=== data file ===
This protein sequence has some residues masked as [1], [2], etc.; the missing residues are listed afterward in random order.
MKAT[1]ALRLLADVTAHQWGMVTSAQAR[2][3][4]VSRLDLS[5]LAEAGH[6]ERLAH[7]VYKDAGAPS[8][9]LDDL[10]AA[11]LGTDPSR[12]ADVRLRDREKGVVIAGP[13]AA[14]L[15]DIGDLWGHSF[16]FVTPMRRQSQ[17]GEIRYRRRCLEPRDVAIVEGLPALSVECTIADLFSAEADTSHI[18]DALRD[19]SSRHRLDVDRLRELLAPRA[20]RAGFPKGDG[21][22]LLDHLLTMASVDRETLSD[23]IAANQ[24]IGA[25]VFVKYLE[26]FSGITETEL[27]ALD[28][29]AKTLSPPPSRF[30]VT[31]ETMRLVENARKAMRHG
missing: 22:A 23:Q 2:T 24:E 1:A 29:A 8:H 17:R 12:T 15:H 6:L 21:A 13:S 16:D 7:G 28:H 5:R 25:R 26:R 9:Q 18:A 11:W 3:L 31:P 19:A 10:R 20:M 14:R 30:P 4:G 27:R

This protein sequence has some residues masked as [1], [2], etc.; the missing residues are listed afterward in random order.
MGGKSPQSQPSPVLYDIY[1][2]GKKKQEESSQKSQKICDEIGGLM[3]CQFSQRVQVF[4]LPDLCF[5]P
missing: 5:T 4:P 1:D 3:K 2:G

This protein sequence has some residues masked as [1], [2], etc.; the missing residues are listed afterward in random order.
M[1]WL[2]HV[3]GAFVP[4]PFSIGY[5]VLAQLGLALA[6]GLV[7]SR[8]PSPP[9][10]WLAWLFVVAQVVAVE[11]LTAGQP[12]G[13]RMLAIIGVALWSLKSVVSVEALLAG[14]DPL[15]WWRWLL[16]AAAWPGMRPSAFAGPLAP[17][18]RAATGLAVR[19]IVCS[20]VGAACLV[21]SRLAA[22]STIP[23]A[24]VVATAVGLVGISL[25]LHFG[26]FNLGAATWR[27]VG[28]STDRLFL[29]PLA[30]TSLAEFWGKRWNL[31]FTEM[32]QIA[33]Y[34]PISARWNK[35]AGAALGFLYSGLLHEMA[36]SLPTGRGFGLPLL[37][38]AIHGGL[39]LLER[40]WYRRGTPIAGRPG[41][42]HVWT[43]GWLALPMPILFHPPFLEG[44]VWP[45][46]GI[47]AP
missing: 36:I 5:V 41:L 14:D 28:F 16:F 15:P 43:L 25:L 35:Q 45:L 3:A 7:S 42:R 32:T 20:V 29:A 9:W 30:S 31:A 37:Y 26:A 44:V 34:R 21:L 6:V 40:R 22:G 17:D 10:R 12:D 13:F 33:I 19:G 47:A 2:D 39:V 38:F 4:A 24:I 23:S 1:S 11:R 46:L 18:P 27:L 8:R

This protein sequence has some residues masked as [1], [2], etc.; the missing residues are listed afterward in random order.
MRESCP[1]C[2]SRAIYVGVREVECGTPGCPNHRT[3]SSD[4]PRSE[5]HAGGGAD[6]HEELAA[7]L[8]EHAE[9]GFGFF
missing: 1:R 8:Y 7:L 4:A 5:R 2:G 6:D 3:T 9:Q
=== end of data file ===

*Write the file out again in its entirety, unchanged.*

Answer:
This protein sequence has some residues masked as [1], [2], etc.; the missing residues are listed afterward in random order.
MKAT[1]ALRLLADVTAHQWGMVTSAQAR[2][3][4]VSRLDLS[5]LAEAGH[6]ERLAH[7]VYKDAGAPS[8][9]LDDL[10]AA[11]LGTDPSR[12]ADVRLRDREKGVVIAGP[13]AA[14]L[15]DIGDLWGHSF[16]FVTPMRRQSQ[17]GEIRYRRRCLEPRDVAIVEGLPALSVECTIADLFSAEADTSHI[18]DALRD[19]SSRHRLDVDRLRELLAPRA[20]RAGFPKGDG[21][22]LLDHLLTMASVDRETLSD[23]IAANQ[24]IGA[25]VFVKYLE[26]FSGITETEL[27]ALD[28][29]AKTLSPPPSRF[30]VT[31]ETMRLVENARKAMRHG
missing: 22:A 23:Q 2:T 24:E 1:A 29:A 8:H 17:R 12:T 15:H 6:L 21:A 13:S 16:D 7:G 28:H 5:R 25:R 26:R 9:Q 18:A 11:W 3:L 31:P 19:A 10:R 20:M 14:R 30:P 4:G 27:R

This protein sequence has some residues masked as [1], [2], etc.; the missing residues are listed afterward in random order.
MGGKSPQSQPSPVLYDIY[1][2]GKKKQEESSQKSQKICDEIGGLM[3]CQFSQRVQVF[4]LPDLCF[5]P
missing: 5:T 4:P 1:D 3:K 2:G

This protein sequence has some residues masked as [1], [2], etc.; the missing residues are listed afterward in random order.
M[1]WL[2]HV[3]GAFVP[4]PFSIGY[5]VLAQLGLALA[6]GLV[7]SR[8]PSPP[9][10]WLAWLFVVAQVVAVE[11]LTAGQP[12]G[13]RMLAIIGVALWSLKSVVSVEALLAG[14]DPL[15]WWRWLL[16]AAAWPGMRPSAFAGPLAP[17][18]RAATGLAVR[19]IVCS[20]VGAACLV[21]SRLAA[22]STIP[23]A[24]VVATAVGLVGISL[25]LHFG[26]FNLGAATWR[27]VG[28]STDRLFL[29]PLA[30]TSLAEFWGKRWNL[31]FTEM[32]QIA[33]Y[34]PISARWNK[35]AGAALGFLYSGLLHEMA[36]SLPTGRGFGLPLL[37][38]AIHGGL[39]LLER[40]WYRRGTPIAGRPG[41][42]HVWT[43]GWLALPMPILFHPPFLEG[44]VWP[45][46]GI[47]AP
missing: 36:I 5:V 41:L 14:D 28:F 16:F 15:P 43:L 25:L 35:Q 45:L 3:A 7:S 42:R 32:T 20:V 29:A 9:W 30:S 31:A 37:Y 26:A 44:V 34:R 21:L 6:V 40:R 22:G 17:D 10:R 12:D 13:F 33:I 19:G 47:A 2:D 39:V 38:F 4:A 24:I 23:S 1:S 11:R 46:L 18:P 27:L 8:R

This protein sequence has some residues masked as [1], [2], etc.; the missing residues are listed afterward in random order.
MRESCP[1]C[2]SRAIYVGVREVECGTPGCPNHRT[3]SSD[4]PRSE[5]HAGGGAD[6]HEELAA[7]L[8]EHAE[9]GFGFF
missing: 1:R 8:Y 7:L 4:A 5:R 2:G 6:D 3:T 9:Q